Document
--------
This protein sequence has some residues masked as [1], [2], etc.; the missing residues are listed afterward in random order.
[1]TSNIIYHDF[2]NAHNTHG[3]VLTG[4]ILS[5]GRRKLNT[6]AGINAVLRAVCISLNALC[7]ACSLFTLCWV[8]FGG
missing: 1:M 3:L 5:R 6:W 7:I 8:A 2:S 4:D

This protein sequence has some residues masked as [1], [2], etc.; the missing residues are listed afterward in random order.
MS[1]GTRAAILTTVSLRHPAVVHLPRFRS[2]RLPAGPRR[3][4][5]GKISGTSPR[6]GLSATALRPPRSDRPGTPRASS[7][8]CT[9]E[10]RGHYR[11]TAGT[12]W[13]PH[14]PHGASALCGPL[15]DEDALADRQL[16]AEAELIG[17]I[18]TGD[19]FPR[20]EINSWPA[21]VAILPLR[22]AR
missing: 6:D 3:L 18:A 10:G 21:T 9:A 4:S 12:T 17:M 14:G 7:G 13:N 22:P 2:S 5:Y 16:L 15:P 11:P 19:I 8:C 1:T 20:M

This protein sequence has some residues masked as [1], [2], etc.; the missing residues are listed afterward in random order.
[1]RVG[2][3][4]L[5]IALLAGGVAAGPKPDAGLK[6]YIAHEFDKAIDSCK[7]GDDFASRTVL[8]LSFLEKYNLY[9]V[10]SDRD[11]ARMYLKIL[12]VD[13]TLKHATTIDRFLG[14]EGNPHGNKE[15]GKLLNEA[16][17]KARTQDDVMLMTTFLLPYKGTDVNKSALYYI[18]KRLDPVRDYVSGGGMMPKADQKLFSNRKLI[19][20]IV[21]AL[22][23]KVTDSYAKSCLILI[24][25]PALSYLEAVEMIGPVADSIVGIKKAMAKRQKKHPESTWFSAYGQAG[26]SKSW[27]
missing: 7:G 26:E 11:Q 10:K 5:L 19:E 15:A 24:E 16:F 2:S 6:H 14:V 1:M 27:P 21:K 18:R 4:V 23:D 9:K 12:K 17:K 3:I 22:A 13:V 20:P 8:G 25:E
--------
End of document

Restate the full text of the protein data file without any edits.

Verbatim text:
This protein sequence has some residues masked as [1], [2], etc.; the missing residues are listed afterward in random order.
[1]TSNIIYHDF[2]NAHNTHG[3]VLTG[4]ILS[5]GRRKLNT[6]AGINAVLRAVCISLNALC[7]ACSLFTLCWV[8]FGG
missing: 1:M 3:L 5:R 6:W 7:I 8:A 2:S 4:D

This protein sequence has some residues masked as [1], [2], etc.; the missing residues are listed afterward in random order.
MS[1]GTRAAILTTVSLRHPAVVHLPRFRS[2]RLPAGPRR[3][4][5]GKISGTSPR[6]GLSATALRPPRSDRPGTPRASS[7][8]CT[9]E[10]RGHYR[11]TAGT[12]W[13]PH[14]PHGASALCGPL[15]DEDALADRQL[16]AEAELIG[17]I[18]TGD[19]FPR[20]EINSWPA[21]VAILPLR[22]AR
missing: 6:D 3:L 18:A 10:G 21:T 9:A 4:S 12:T 17:M 14:G 7:G 13:N 22:P 2:S 5:Y 16:L 15:P 11:P 19:I 8:C 1:T 20:M

This protein sequence has some residues masked as [1], [2], etc.; the missing residues are listed afterward in random order.
[1]RVG[2][3][4]L[5]IALLAGGVAAGPKPDAGLK[6]YIAHEFDKAIDSCK[7]GDDFASRTVL[8]LSFLEKYNLY[9]V[10]SDRD[11]ARMYLKIL[12]VD[13]TLKHATTIDRFLG[14]EGNPHGNKE[15]GKLLNEA[16][17]KARTQDDVMLMTTFLLPYKGTDVNKSALYYI[18]KRLDPVRDYVSGGGMMPKADQKLFSNRKLI[19][20]IV[21]AL[22][23]KVTDSYAKSCLILI[24][25]PALSYLEAVEMIGPVADSIVGIKKAMAKRQKKHPESTWFSAYGQAG[26]SKSW[27]
missing: 7:G 26:E 11:Q 10:K 5:L 19:E 15:A 24:E 16:F 2:S 6:H 14:V 1:M 27:P 21:K 18:R 4:V 23:D 9:K 12:K 17:K 3:I 22:A 13:V 20:P 8:G 25:E